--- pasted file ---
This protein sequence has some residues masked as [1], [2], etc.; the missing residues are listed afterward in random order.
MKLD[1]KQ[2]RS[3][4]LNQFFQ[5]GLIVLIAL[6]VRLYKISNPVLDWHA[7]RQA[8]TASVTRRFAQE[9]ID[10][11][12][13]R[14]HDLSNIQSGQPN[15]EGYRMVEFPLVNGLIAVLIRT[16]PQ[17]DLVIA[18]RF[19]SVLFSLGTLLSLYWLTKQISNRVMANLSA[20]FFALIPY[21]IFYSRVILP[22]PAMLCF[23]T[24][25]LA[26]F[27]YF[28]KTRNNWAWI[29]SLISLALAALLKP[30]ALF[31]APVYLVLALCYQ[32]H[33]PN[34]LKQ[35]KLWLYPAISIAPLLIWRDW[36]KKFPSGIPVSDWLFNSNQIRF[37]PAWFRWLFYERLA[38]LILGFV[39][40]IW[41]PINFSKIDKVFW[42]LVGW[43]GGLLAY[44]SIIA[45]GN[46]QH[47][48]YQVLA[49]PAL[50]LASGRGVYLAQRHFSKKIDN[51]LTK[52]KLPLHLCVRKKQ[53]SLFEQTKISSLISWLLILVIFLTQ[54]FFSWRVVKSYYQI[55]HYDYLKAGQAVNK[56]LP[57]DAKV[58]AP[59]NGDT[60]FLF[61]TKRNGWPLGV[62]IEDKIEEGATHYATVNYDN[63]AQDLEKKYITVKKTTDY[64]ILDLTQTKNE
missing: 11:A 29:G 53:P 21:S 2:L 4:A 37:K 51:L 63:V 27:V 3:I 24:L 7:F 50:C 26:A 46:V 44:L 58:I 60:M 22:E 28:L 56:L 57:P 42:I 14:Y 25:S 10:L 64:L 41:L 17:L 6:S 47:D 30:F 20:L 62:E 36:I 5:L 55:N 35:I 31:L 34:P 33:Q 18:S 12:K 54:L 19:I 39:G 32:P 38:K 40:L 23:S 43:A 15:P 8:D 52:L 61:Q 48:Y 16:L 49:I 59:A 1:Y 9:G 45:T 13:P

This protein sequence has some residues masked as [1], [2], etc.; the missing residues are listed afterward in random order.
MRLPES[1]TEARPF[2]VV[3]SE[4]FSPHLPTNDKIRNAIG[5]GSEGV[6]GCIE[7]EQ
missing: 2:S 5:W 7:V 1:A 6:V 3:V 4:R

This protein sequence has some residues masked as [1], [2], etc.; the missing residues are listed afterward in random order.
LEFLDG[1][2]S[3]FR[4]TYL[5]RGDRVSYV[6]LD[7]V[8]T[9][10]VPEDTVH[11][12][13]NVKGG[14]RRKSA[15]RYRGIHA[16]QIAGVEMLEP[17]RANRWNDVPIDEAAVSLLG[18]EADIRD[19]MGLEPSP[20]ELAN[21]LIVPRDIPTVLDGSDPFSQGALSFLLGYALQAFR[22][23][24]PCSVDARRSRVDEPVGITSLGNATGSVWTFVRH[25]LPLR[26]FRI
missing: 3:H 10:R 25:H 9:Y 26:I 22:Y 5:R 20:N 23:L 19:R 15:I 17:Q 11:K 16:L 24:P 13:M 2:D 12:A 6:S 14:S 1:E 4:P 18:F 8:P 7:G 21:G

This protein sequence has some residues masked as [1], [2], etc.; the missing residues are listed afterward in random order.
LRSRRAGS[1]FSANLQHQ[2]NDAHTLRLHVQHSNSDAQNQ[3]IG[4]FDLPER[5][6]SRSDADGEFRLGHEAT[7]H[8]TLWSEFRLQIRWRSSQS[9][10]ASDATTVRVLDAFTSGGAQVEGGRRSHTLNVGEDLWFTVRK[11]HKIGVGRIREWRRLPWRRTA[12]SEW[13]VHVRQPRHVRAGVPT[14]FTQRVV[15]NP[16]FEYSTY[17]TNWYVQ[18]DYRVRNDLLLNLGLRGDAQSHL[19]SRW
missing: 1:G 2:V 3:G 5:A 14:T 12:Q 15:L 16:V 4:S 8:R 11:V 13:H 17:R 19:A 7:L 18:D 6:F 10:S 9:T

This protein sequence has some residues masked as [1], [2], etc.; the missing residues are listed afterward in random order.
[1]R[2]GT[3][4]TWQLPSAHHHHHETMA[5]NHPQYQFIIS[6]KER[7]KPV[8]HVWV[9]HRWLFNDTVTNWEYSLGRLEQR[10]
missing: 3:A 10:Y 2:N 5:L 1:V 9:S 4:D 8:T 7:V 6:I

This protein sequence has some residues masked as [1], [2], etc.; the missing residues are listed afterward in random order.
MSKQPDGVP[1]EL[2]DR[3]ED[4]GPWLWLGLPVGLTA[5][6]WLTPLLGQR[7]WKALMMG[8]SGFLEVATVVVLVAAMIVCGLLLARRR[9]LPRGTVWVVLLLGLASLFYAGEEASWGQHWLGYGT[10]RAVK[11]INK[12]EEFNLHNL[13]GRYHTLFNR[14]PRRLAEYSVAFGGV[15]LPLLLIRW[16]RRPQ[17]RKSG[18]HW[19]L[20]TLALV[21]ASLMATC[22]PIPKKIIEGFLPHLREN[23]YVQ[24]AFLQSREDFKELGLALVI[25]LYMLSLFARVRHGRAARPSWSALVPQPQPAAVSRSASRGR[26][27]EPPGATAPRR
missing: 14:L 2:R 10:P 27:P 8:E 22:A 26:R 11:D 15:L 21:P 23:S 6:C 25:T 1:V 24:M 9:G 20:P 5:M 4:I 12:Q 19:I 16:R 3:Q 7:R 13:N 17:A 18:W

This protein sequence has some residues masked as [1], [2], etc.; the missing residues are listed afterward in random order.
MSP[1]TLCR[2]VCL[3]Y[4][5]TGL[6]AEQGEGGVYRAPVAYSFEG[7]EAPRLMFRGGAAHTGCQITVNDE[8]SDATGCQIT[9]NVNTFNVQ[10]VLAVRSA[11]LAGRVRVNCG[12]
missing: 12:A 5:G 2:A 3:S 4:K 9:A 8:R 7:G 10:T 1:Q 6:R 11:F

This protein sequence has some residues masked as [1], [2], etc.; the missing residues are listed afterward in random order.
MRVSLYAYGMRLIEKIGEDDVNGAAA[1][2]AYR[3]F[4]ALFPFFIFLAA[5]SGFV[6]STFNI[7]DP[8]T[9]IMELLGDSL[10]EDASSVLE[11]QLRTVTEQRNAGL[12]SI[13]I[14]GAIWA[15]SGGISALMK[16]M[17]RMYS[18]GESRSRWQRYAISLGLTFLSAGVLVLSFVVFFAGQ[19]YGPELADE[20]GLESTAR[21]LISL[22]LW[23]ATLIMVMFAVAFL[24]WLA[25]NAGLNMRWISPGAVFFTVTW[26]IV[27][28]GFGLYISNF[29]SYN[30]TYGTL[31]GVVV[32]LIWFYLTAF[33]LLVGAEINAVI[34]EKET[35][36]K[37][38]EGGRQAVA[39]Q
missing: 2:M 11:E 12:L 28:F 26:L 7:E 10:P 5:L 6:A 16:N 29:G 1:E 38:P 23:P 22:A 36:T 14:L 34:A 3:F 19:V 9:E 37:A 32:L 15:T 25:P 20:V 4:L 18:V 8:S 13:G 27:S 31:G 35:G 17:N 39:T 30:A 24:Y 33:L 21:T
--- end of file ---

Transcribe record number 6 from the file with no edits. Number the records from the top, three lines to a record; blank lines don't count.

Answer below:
This protein sequence has some residues masked as [1], [2], etc.; the missing residues are listed afterward in random order.
MSKQPDGVP[1]EL[2]DR[3]ED[4]GPWLWLGLPVGLTA[5][6]WLTPLLGQR[7]WKALMMG[8]SGFLEVATVVVLVAAMIVCGLLLARRR[9]LPRGTVWVVLLLGLASLFYAGEEASWGQHWLGYGT[10]RAVK[11]INK[12]EEFNLHNL[13]GRYHTLFNR[14]PRRLAEYSVAFGGV[15]LPLLLIRW[16]RRPQ[17]RKSG[18]HW[19]L[20]TLALV[21]ASLMATC[22]PIPKKIIEGFLPHLREN[23]YVQ[24]AFLQSREDFKELGLALVI[25]LYMLSLFARVRHGRAARPSWSALVPQPQPAAVSRSASRGR[26][27]EPPGATAPRR
missing: 14:L 2:R 10:P 27:P 8:E 22:A 26:R 11:D 15:L 21:P 23:S 6:C 25:T 1:V 24:M 9:G 20:P 5:M 4:I 12:Q 19:I 16:R 3:Q 7:R 13:N 17:A 18:W